The Shivas coast into Glasgow all the way from Portland, OR., spearheading the latest wave of the surf-rock revival after a string of dates with fellow beach bunnies La Luz last year.
The trio has a slightly haunted look; that of a bizarro world Scooby–Doo gang, who took a wrong turn at the abandoned funfair and ended up in the basement of Broadcast.
The surf-rock tropes of delay guitar and shimmering echo are dutifully present, but there’s a bluesy dirge to their sound which makes them a rarer pick.
Rather than combing the pristine waterfronts of L.A., it feels like we’re dredging the muddy swamps of New Orleans on instrumental stomp, ‘Do The Crocodile’.
The Shivas’ Halloweenish demeanour and murky sonics align them with other so-called ‘surf noir’ bands, but they’re about much more than just evoking a mood, and there’s absolutely no compromise here in terms of songwriting economy.
Their intuitive grasp of 60’s psych pop and girl groups shines through on the standout ‘You Make Me Wanna Die’ – it’s as sweetly hypnotic as anything by Martha Reeves & The Vandellas.
An unexpected slow-down refrain in the otherwise peppy three-chorder ‘Gun In My Pocket’ shows they’re not afraid to play with dynamics, either.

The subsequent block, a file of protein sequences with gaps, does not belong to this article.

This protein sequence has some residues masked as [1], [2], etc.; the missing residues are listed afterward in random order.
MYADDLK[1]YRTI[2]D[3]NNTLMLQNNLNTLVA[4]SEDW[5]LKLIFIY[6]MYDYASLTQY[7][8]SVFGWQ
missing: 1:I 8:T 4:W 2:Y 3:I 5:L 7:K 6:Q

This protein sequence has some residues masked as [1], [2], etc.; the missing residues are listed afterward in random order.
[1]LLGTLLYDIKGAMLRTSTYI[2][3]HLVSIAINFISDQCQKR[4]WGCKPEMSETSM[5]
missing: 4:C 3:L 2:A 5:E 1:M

Tracks from their latest record Better Off Dead are tamer by comparison, though they do manage to coax some solo slow dances out of a tipsy front row.
Vocalist Jared Molyneux delivers powerfully throughout, with an energy belying his diminutive stature: his head bops feverishly along on a loop, like a .gif of Bobby Gillespie after his first acid dab.
Drummer Kristin Leonard keeps her tub-thumping heavy and on the button, giving the band’s wall of sound the rhythmic anchor it needs to stay docked for the duration.
The Shivas’ reference points are certainly obvious, and culled from a particular past point in the American pop music canon, but they write top-notch tunes, and perform them with a snark and brio that others would struggle to emulate.
Everything syncs for The Shivas tonight – recommended listening for all enjoying the current psych-and-surf vogue, especially if you can catch them in a venue as cosy as Broadcast.
Props go to Fuzzkill Records, too, for curating another evening of hip garage rock and enticing yet more Transatlantic talent over to Glasgow.
An honourable mention is reserved for local support, The Bellybuttons, who open the show with a sackful of slacker rock gems too catchy to argue with.
Set highlight ‘Nostalgia Factory’ from their eponymous cassette gets the be-flannelled early birds bopping along effortlessly.
Guitarist Rob deftly channels Stephen Malkmus’ melodic meanderings, all while rocking Crocs and Lonsdale shorts (who says there’s no place in rock for the “IT-consultant-fresh-off-the-squash-court” look?)
Not normally a healthy pursuit, navel-gazing may be just the ticket where The Bellybuttons are concerned – they’re the most exciting band in Glasgow right now.
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Words: Graham Neil Gillespie